The Thermodynamic Consequences of Parkinson's Disease
- 1Neurosciences Department, Monash Medical Centre, Clayton, VIC, Australia
- 2Department of Medicine, School of Clinical Sciences, Monash University, Clayton, VIC, Australia
Several lines of evidence point to a pervasive disturbance of energy balance in Parkinson's disease (PD). Weight loss, common and multifactorial, is the most observable sign of this. Bradykinesia may be best understood as an underinvestment of energy in voluntary movement. This accords with rodent experiments that emphasise the importance of dopamine in allocating motor energy expenditure. Oxygen consumption studies in PD suggest that, when activities are standardised for work performed, these inappropriate energy thrift settings are actually wasteful. That the dopaminergic deficit of PD creates a problem with energy efficiency highlights the role played by the basal ganglia, and by dopamine, in thermodynamic governance. This involves more than balancing energy, since living things maintain their internal order by controlling transformations of energy, resisting probabilistic trends to more random states. This review will also look at recent research in PD on the analysis of entropy—an information theory metric of predictability in a message—in recordings from the basal ganglia. Close relationships between energy and information converge around the concept of entropy. This is especially relevant to the motor system, which regulates energy exchange with the outside world through its flow of information. The malignant syndrome in PD, a counterpart of neuroleptic malignant syndrome, demonstrates how much thermodynamic disruption can result from breakdown of motor signalling in an extreme hypodopaminergic state. The macroenergetic disturbances of PD are consistent with a unifying hypothesis of dopamine's neurotransmitter actions—to adapt energy expenditure to prevailing economic circumstances.
The prevalence of weight loss as a symptom suggests that many patients deviate from normal energy balance as Parkinson's disease (PD) progresses (1). Weight is often lost in phases during its course, followed by periods of stabilisation. Occasionally, weight change is rapid and severe enough to prompt investigations for malignancy. Many patients with advanced disease have low body weight and depleted fat stores. Alterations on the energy supply side of the equation are easier to identify. Depression, cognitive impairment, and olfactory deficits diminish appetite. Chewing and swallowing are impaired in advanced PD. Altered gut motility may affect absorption of nutrients.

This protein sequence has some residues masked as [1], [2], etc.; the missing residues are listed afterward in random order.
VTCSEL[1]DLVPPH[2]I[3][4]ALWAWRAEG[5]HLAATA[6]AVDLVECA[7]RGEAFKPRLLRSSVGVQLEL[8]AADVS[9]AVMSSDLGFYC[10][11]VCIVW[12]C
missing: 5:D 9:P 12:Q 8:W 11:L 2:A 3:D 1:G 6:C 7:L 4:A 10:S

PD patients have involuntary motor disorders that consume muscular energy—resting tremor, static muscle activation in rigidity, drug-induced dyskinesia and dystonia. Many PD patients are less physically active than healthy individuals. There is, however, evidence that the chief parkinsonian motor sign of bradykinesia involves defective energy of movement. That the dopaminergic deficit of PD creates a problem with energy efficiency highlights the role played by the basal ganglia, and by dopamine, in thermodynamic governance.
Thermodynamics is the study of energy in transformation. Its special term entropy is not easy to define—it means dispersed or unusable energy, randomness as opposed to order. The thermal energy of a cup of coffee becomes less concentrated as it spreads to its surrounds on cooling. The cup tips over, potential energy becomes kinetic energy as the liquid splashes on the floor, coffee molecules no longer confined to a vessel but distributed randomly all about. One does not observe such processes running in reverse. Energy is conserved when it transforms, but things adopt their most probable dispositions as it does so. There is, seemingly, an exception to these thermodynamic principles—living systems, which maintain wildly improbable degrees of complexity. Organisms achieve internal order through interactions with their environments. These are the iron laws of the physical world and even conditional suspensions turn out to be temporary. Entropy resumes its relentless march with death and decomposition.
While living systems are complex, they don't directly monitor or control their complexity. What they control is energy. Molecular mechanisms achieve this at a cellular level. For animals, macroenergetics rely heavily on the nervous system. Motor programming enables energy acquisition and manages the energy usage of skeletal muscle. This article will review the thermodynamic effects of PD. In addition to changes in energy balance, we will be looking at the role of signalling within the motor system. The flow of energy in the human body is regulated by the smaller amounts of energy that are used for the flow of information. Energy and information have a deep relationship, which converges around the concept of entropy (2).
Energy and Dopamine
Virtually all animals share certain attributes—ability to move, reliance on chemical energy ultimately sourced from plants, a central control network. While survival and reproductive fitness drive the Darwinian model of evolution, an animal's ability to capture energy is a vital pre-condition for success. Adaptive behaviours, whatever their goal, require energy efficiency in execution.